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Oculus Go relies on an older Qualcomm Snapdragon chip, gets Chinese version

Oculus Go
Image used with permission by copyright holder

Hugo Barra from Facebook’s virtual reality team revealed a few tidbits about the upcoming Oculus Go stand-alone VR headset at the Consumer Electronics Show in Las Vegas. During Qualcomm’s keynote, he revealed that the upcoming stand-alone headset will be based on Qualcomm’s Snapdragon 821 processor. Both companies worked together to highly optimize the design for a high-performance experience along with power efficiency so those experiences don’t drain the built-in battery in an instant. 

Barra also revealed that Oculus VR and Qualcomm partnered with Xiaomi to build and release the stand-alone headset on a global scale. Even more, Xiaomi is working on a localized version for the Chinese market. Thomas Tang, head of Xiaomi’s Mi Lab, joined Barra on stage to showcase the China-bound product dubbed as the “Mi VR Standalone” powered by Oculus. It looks nearly identical to the North America-bound Oculus Go, with subtle changes in color and the Mi logo stamped on its faceplate. 

“It shares the core hardware with Oculus Go,” Tang told the audience. “It’s based on the Xiaomi VR platform and supports the Oculus Mobile SDK. This allows existing Oculus developers to bring their VR content to Chinese users. We’ll have more details to share soon.”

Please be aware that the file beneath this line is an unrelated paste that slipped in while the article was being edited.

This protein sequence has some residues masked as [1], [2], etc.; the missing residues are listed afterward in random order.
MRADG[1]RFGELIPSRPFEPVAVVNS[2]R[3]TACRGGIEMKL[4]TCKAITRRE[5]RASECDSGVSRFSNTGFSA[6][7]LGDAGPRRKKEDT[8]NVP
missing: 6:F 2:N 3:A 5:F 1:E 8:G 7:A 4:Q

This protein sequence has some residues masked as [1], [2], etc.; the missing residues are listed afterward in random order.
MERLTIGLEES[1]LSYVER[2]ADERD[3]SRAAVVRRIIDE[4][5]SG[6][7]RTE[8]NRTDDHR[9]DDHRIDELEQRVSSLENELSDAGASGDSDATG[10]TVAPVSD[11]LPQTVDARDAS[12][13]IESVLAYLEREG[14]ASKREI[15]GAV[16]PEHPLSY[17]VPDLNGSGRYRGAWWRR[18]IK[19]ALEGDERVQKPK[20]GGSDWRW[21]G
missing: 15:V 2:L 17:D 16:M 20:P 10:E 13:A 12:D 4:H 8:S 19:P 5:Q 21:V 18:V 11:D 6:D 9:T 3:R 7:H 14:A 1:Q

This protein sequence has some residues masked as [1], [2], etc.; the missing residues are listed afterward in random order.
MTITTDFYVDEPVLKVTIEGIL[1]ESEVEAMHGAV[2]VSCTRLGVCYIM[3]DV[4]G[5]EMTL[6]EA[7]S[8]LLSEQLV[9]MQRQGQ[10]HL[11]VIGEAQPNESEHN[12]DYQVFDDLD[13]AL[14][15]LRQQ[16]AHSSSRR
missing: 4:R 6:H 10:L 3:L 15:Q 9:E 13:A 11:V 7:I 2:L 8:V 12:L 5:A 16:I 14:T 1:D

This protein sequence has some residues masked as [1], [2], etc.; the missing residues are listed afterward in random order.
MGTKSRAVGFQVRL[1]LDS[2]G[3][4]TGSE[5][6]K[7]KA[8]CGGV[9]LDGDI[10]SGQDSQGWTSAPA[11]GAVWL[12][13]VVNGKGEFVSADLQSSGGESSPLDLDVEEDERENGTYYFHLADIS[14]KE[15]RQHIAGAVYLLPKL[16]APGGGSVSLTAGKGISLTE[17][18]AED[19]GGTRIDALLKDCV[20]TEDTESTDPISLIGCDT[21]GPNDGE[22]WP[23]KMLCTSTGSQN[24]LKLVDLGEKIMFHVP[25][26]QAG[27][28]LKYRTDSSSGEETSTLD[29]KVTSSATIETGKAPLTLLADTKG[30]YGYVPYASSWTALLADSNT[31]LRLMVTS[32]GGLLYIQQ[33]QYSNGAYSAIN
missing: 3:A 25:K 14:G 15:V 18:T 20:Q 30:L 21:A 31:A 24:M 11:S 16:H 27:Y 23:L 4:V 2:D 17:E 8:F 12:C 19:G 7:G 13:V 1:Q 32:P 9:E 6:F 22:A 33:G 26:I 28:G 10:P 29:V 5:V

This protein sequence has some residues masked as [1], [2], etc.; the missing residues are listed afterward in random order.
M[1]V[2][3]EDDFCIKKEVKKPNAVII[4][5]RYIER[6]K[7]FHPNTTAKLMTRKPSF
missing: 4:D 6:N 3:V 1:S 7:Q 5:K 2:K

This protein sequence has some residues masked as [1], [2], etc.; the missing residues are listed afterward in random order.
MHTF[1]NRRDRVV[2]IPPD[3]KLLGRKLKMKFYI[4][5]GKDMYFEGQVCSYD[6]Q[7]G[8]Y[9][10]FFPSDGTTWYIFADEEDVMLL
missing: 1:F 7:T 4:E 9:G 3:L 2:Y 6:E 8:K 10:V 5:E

Oculus Go
Image used with permission by copyright holder

Unfortunately, that’s all the Oculus Go-focused news revealed during the keynote. The stand-alone headset was presumably based on the Snapdragon 835 processor — possibly even the newer Snapdragon 845 revealed in December. The 821 officially launched in the third quarter of 2016 and resides in devices like the original Google Pixel, the HTC U Ultra, the LG G6 phones, and more. 

Relying on an older chip is surprising, and Qualcomm’s own reference design for stand-alone VR headsets relies on its newer Snapdragon 835 chip. The kit also includes a 2,560 x 1,440 display, several cameras, 4GB of system memory, and 64GB of internal storage. The Oculus Go will sport a display with the same resolution as seen in Facebook’s official announcement in October, hence the assumption that it would rely on the Snapdragon 835, too. 

But the use of Qualcomm’s Snapdragon 821 may simply boil down to cost. Facebook is keeping the price of its upcoming headset down to $199, and the older chip is simply cheaper on the manufacturing end. The stand-alone VR design also may not require the Snapdragon 835 or newer, as current experiences served up on the Gear VR run just fine on the 821 chip. The processor won’t have the overhead associated with phone-based functions either, giving its CPU and GPU cores room to breathe and deliver a high-performance experience. 

As previously reported, Oculus Go will be “binary compatible” with Samsung’s Oculus-powered Gear VR platform. That means apps and experiences developed for the Gear VR will also work on the upcoming stand-alone headset “out of the box.” The Gear VR headset depends on one of several Galaxy-class smartphones manufactured by Samsung whereas the Oculus Go will be a self-contained device. It won’t even need to be tethered to a PC. 

Developer kits for the Oculus Go shipped in November. The $199 retail version is expected to hit shelves in “early 2018.” 

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Kevin Parrish
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